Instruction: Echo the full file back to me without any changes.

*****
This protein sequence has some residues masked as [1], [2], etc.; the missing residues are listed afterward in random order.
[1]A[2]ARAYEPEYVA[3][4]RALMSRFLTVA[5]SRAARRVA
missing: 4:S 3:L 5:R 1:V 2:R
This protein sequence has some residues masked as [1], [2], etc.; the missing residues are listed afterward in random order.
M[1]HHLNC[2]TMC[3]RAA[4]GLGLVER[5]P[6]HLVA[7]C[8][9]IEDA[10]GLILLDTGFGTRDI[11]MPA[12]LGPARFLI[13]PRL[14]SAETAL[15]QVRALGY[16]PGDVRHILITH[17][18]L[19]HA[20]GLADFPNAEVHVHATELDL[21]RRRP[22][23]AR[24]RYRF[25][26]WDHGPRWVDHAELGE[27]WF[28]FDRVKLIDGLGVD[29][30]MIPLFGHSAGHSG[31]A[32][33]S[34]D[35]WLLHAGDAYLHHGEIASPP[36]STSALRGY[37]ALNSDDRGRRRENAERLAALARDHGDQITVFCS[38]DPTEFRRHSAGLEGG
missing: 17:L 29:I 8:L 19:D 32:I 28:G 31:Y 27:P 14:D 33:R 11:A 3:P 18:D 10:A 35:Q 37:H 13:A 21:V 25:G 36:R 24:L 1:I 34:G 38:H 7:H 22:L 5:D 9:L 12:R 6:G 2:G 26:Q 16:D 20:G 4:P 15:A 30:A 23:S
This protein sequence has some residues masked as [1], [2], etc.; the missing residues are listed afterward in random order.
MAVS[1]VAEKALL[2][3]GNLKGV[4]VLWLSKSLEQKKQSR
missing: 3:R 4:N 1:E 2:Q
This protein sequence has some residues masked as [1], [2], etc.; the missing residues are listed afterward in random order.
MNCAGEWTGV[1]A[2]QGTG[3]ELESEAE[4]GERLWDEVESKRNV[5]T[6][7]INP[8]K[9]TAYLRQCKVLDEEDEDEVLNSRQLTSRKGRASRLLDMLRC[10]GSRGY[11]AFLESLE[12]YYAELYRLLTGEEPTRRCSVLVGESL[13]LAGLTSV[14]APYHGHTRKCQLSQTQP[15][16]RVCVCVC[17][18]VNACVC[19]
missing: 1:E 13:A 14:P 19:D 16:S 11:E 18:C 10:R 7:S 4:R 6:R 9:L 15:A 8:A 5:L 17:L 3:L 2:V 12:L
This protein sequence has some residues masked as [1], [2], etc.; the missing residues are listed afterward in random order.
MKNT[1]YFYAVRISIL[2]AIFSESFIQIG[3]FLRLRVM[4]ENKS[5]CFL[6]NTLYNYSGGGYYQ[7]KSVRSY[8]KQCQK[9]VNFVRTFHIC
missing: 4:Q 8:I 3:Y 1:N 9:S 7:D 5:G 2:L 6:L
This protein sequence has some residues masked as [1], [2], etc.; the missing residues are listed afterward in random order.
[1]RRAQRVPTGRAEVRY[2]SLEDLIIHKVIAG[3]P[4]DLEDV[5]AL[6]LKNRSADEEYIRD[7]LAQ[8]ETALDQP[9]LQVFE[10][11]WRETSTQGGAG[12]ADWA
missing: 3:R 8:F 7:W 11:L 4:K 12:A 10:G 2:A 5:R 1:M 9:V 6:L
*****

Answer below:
This protein sequence has some residues masked as [1], [2], etc.; the missing residues are listed afterward in random order.
[1]A[2]ARAYEPEYVA[3][4]RALMSRFLTVA[5]SRAARRVA
missing: 4:S 3:L 5:R 1:V 2:R
This protein sequence has some residues masked as [1], [2], etc.; the missing residues are listed afterward in random order.
M[1]HHLNC[2]TMC[3]RAA[4]GLGLVER[5]P[6]HLVA[7]C[8][9]IEDA[10]GLILLDTGFGTRDI[11]MPA[12]LGPARFLI[13]PRL[14]SAETAL[15]QVRALGY[16]PGDVRHILITH[17][18]L[19]HA[20]GLADFPNAEVHVHATELDL[21]RRRP[22][23]AR[24]RYRF[25][26]WDHGPRWVDHAELGE[27]WF[28]FDRVKLIDGLGVD[29][30]MIPLFGHSAGHSG[31]A[32][33]S[34]D[35]WLLHAGDAYLHHGEIASPP[36]STSALRGY[37]ALNSDDRGRRRENAERLAALARDHGDQITVFCS[38]DPTEFRRHSAGLEGG
missing: 17:L 29:I 8:L 19:D 32:I 28:G 31:Y 27:P 14:D 33:R 11:A 3:P 18:D 10:A 35:Q 37:H 13:A 21:V 25:G 36:R 24:L 1:I 34:G 38:H 7:H 22:L 5:D 9:L 12:R 6:G 2:G 26:Q 16:D 20:G 4:P 15:A 30:A 23:S
This protein sequence has some residues masked as [1], [2], etc.; the missing residues are listed afterward in random order.
MAVS[1]VAEKALL[2][3]GNLKGV[4]VLWLSKSLEQKKQSR
missing: 3:R 4:N 1:E 2:Q
This protein sequence has some residues masked as [1], [2], etc.; the missing residues are listed afterward in random order.
MNCAGEWTGV[1]A[2]QGTG[3]ELESEAE[4]GERLWDEVESKRNV[5]T[6][7]INP[8]K[9]TAYLRQCKVLDEEDEDEVLNSRQLTSRKGRASRLLDMLRC[10]GSRGY[11]AFLESLE[12]YYAELYRLLTGEEPTRRCSVLVGESL[13]LAGLTSV[14]APYHGHTRKCQLSQTQP[15][16]RVCVCVC[17][18]VNACVC[19]
missing: 1:E 13:A 14:P 19:D 16:S 11:E 18:C 10:R 7:S 4:R 6:R 9:L 15:A 8:A 5:L 17:L 3:L 2:V 12:L
This protein sequence has some residues masked as [1], [2], etc.; the missing residues are listed afterward in random order.
MKNT[1]YFYAVRISIL[2]AIFSESFIQIG[3]FLRLRVM[4]ENKS[5]CFL[6]NTLYNYSGGGYYQ[7]KSVRSY[8]KQCQK[9]VNFVRTFHIC
missing: 4:Q 8:I 3:Y 1:N 9:S 7:D 5:G 2:L 6:L
This protein sequence has some residues masked as [1], [2], etc.; the missing residues are listed afterward in random order.
[1]RRAQRVPTGRAEVRY[2]SLEDLIIHKVIAG[3]P[4]DLEDV[5]AL[6]LKNRSADEEYIRD[7]LAQ[8]ETALDQP[9]LQVFE[10][11]WRETSTQGGAG[12]ADWA
missing: 3:R 8:F 7:W 11:L 4:K 12:A 10:G 2:A 5:R 1:M 9:V 6:L